4. There is another class of cases which is typified by Kadir Mohidin Marakayar v. Muthukrishna Aiyar 3. Where the suit is brought against a proper defendant and after his death only some of the legal representatives are brought on the record, a decree given against such representatives would bind the others similarly situated. This position may be justified upon the analogy of Section 11, Explanation 6, Civil Procedure Code. The principle is that if there is on the record some person who is interested in defending the suit, the fact that that person does not completely represent the deceased is not a ground for holding that the decree is not properly obtained. Some observations in Kadir Mohidin Marakayar v. Muthukrishna Aiyar I.L.R. (1908) M. 230 were relied upon as indicating that all that is required is that the plaintiff should act honestly in choosing any person as the legal representative of the deceased defendant and that so long as malafides cannot be imputed to him the decree obtained against the person whom he brings in would bind all the parties really entitled to the estate. The decision relied on must be read with reference to the facts decided; we cannot allow stray sentences to be detached from their context and to read into them a meaning which the judgment as a whole does not bear. The proposition contended for by Mr. Narasimha Bow would lead to this startling result, that a suit can be prosecuted successfully against a person who has absolutely no interest in the property which is the subject-matter of the suit and so long as the plaintiff has acted honestly the person who is really entitled to the estate will be bound by the decrees obtained in the suit. As pointed out by the learned Judges of the Allahabad High Court in Debt, Singh v. Jia Ram I.L.R. (1902) A. 214 a result like this could not have been in the contemplation of the legislature. On the other hand, the decision of the Judicial Committee in Khirajmal v. Diam I.L.R. (1905) C. 296 shows that if on the death of a defendant his proper legal heir is not brought on the record as required by law, the decree in such a suit will not be binding upon the true heir. It is not clear, as pointed out in Kadir Moidin Marakayyar v. Muthulcrishna Aiyar I.L.R. (1903) . M. 330 whether in the litigation which went up to the Judicial Committee in The General Manager of, the Raj Durbhunga v. The Mahajah Coomar Ramapat Singh (1872) 14. M.I.A. 605 the questions arose after decree and whether the person who was brought on the record was in possession of the property as heiress of her husband. In any case the widow against whom the proceedings were continued had a 'present interest' to protect and consequently that decision is within the principle enunciated in Ramasiwami Chettiar v. Oppilamani Chetti I.L.R. (1909) M. 6. s.c. 19 M.L.J. 671. The learned Counsel for the appellant argued that Suryanarayanamurthy, although a divided brother's son, had an interest in the property in dispute. We cannot accede to this contention. He had only a spes successionis and so long as the daughter was alive, he cannot be said to have had any interest in the property in dispute.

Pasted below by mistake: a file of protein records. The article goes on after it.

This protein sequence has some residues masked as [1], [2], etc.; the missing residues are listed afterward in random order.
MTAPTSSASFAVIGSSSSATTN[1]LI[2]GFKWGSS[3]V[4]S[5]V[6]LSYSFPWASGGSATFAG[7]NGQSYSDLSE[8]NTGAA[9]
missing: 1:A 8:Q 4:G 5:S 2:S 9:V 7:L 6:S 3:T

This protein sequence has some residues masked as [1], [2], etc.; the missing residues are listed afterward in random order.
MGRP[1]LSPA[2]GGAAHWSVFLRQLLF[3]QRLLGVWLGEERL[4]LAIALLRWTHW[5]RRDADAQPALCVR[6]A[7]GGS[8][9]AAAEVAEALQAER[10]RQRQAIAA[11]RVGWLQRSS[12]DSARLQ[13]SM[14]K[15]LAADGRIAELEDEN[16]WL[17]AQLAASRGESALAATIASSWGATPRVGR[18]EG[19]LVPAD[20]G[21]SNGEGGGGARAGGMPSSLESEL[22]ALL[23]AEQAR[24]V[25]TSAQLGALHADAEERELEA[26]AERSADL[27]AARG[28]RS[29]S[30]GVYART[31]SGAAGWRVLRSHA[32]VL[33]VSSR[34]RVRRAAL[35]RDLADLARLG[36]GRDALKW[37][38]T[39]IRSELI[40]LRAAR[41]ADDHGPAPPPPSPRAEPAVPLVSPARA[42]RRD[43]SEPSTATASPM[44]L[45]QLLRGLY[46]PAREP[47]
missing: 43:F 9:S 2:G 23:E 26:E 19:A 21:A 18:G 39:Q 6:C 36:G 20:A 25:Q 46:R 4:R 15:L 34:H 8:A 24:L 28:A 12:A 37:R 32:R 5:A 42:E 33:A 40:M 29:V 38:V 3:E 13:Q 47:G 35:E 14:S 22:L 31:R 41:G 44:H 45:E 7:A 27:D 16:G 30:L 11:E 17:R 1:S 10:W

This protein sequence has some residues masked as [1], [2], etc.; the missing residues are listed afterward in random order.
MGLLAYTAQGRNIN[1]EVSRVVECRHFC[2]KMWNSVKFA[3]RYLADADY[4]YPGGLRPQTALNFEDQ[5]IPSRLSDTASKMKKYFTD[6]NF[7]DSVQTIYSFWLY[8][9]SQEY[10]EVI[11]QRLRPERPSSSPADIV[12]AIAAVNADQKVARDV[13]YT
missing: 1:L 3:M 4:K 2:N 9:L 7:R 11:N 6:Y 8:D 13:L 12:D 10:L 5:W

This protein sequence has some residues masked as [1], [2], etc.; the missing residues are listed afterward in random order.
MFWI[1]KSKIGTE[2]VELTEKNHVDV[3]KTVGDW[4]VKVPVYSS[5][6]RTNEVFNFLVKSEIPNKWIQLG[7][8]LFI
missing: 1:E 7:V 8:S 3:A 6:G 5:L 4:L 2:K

5. We think, therefore, that the Subordinate Judge is right in holding that the decree obtained against Suryanarayanamurthy is not binding upon the 1st defendant or the plaintiff and that consequently the plaintiff is entitled, as the puisne mortgagee, to sue for the sale of the property subject to the rights of the first mortgagee. The decree given in this case is therefore right. We dismiss the Second Appeal with costs.